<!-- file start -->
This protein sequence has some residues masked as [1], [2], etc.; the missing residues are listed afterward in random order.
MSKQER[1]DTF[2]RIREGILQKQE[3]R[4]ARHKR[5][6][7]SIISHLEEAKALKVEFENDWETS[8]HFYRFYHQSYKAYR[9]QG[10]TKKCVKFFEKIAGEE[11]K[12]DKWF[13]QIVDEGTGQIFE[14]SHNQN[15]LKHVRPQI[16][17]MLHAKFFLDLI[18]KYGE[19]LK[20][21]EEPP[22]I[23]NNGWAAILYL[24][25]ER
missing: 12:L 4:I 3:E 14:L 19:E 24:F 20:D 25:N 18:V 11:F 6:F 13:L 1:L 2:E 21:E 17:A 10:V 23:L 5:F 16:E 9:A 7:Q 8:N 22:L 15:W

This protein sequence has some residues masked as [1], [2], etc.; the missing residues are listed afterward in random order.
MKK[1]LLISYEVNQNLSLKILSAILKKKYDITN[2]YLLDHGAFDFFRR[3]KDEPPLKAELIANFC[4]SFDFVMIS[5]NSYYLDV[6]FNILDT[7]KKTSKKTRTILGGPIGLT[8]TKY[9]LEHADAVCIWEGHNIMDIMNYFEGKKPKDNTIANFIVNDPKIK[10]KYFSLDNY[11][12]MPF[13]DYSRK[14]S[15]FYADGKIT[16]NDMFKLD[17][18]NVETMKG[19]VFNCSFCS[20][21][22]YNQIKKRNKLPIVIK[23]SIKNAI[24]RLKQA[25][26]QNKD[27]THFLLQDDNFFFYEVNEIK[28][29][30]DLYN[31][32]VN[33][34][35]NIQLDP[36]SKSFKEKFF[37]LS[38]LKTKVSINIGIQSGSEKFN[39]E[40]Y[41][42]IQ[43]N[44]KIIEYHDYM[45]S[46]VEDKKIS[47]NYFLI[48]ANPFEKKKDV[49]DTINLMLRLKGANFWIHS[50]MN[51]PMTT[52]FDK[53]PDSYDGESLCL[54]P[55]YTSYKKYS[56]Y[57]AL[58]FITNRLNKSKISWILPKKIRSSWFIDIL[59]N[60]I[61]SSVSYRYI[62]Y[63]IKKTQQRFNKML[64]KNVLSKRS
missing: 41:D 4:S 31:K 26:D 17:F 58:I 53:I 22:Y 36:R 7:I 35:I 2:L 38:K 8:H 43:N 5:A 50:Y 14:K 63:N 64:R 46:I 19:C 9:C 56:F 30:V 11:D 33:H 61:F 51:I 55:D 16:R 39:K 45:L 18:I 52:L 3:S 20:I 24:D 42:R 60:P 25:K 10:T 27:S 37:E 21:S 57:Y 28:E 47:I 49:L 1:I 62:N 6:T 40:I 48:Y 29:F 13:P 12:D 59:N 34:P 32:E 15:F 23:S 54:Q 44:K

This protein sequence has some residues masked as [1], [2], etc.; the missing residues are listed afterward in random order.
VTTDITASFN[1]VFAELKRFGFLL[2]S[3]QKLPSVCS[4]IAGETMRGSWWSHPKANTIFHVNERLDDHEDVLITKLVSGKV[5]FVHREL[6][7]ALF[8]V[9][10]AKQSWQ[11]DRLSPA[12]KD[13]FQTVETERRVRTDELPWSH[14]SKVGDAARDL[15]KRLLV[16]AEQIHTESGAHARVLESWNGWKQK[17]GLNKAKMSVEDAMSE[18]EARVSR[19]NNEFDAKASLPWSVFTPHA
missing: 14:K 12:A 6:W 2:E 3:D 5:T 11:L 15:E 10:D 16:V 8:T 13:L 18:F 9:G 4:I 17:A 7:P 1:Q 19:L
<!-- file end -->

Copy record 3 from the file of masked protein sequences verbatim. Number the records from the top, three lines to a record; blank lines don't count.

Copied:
This protein sequence has some residues masked as [1], [2], etc.; the missing residues are listed afterward in random order.
VTTDITASFN[1]VFAELKRFGFLL[2]S[3]QKLPSVCS[4]IAGETMRGSWWSHPKANTIFHVNERLDDHEDVLITKLVSGKV[5]FVHREL[6][7]ALF[8]V[9][10]AKQSWQ[11]DRLSPA[12]KD[13]FQTVETERRVRTDELPWSH[14]SKVGDAARDL[15]KRLLV[16]AEQIHTESGAHARVLESWNGWKQK[17]GLNKAKMSVEDAMSE[18]EARVSR[19]NNEFDAKASLPWSVFTPHA
missing: 14:K 12:A 6:W 2:E 3:D 5:T 11:L 15:E 10:D 16:V 8:T 13:L 18:F 9:G 4:I 17:A 7:P 1:Q 19:L